McDonald's (NYSE:MCD) U.S. business was in a funk until it introduced all-day breakfast. That was about a year ago, which means it's getting close to the time when McDonald's will need a second act. Only the second act looks a lot like the first one, which isn't very inspiring.
Eggs all day long
In October of 2015 McDonald's broke the mold of tradition and introduced "all day breakfast" in the United States. It was a modest change, in many ways, with just a few breakfast items being available after the traditional cut off time. But it had a huge impact on results.
In the fourth quarter of 2015 comparable store sales rose 5.7% in the United States. The number rose 5.4% in the first quarter, too. Comparable stores are restaurants that have been open for more than a year. In other words, adding breakfast notably boosted sales. To be honest, I hadn't expected that dramatic an uptick and I had concerns that the complexity of trying to cook breakfast and lunch/dinner at the same time on the same equipment would end up hurting service times so much that the change would be a net negative. Clearly, though, all day breakfast was a smashing success. McDonald's deserves kudos for pulling it off so well.
But here's the problem-what's next? McDonald's has been focusing on improving quality and service. Those are important, but they aren't splashy items that bring people in the door. For example, McDonald's switching from margarine to butter has been in the headlines-but that's not likely to get a customer to make an extra visit or lead him or her buy an extra item. New food options are the exciting changes that push the needle.
Which is why it was a little disheartening to see that the big new food news for McDonald's is expanding its all day breakfast options. That will take place in... September. Basically that's the anniversary of the original all day breakfast news.
Will McDonald's get more people in the door because of an expanded all day breakfast menu? Maybe, but I doubt it will be enough to push the comparable store sales numbers up like the introduction of all day breakfast. Which means that the comparisons for comparable store sales numbers could be pretty rough starting in the fourth quarter. Indeed, you shouldn't be surprised by that since there doesn't appear to be any truly new "thing" to raise the bar.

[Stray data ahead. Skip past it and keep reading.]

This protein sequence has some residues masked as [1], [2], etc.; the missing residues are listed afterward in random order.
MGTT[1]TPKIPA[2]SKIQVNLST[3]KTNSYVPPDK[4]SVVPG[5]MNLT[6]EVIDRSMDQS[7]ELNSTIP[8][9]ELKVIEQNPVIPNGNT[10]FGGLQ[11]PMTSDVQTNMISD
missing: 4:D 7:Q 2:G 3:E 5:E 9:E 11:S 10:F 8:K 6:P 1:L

MCD data by YCharts
Taking the right steps
That said, it wouldn't be fair to suggest that McDonald's has been relying only on all day breakfast to cement its future. That's hardly true. Margarine to butter, range free eggs, simpler menus, and other hard to see changes are all vital to the turnaround. But better service and quality are long-term fixes, not the type of thing that will bring people in the door tomorrow.
In fact, it's almost a shame that breakfast was such a quick success, because it set the bar awfully high on a turnaround where getting the small things right is just as important as the big things, like new products. Although it doesn't seem like there's any new splashy item in the wings, there's one thing to hope for; grass roots innovation. That's really where breakfast came from, with customers asking for it and franchisees pushing the issue. There could be more where that came from if McDonald's listens carefully enough.
For now, however, investors will have to make do with an expanded all day breakfast menu and the very real potential for weak comparable store sales in the United States starting later this year. And with McDonald's shares still up nearly 30% since September of last year and no big new product on the horizon, be ready for a pullback if comparable store sales numbers are, as I expect they will be, weak.
Further, the price to sales ratio is around 25% above the five year average. Price to cash flow is 20% above the average. And the dividend yield is around 6.5% below the long-term average. Basically the stock looks expensive right now. And then there's the issue of debt, which has gone from around 45% of the capital structure in 2013 to around 75% in 2015. Add in the uncertainty of a potential sale of the company's Chinese stores and investors have plenty of reasons to be a little concerned about McDonald's right now. It might sail through all of this without missing a beat, but it's worth paying a lot more attention right now-just in case.
Disclosure: I/we have no positions in any stocks mentioned, and no plans to initiate any positions within the next 72 hours.
I wrote this article myself, and it expresses my own opinions. I am not receiving compensation for it (other than from Seeking Alpha). I have no business relationship with any company whose stock is mentioned in this article.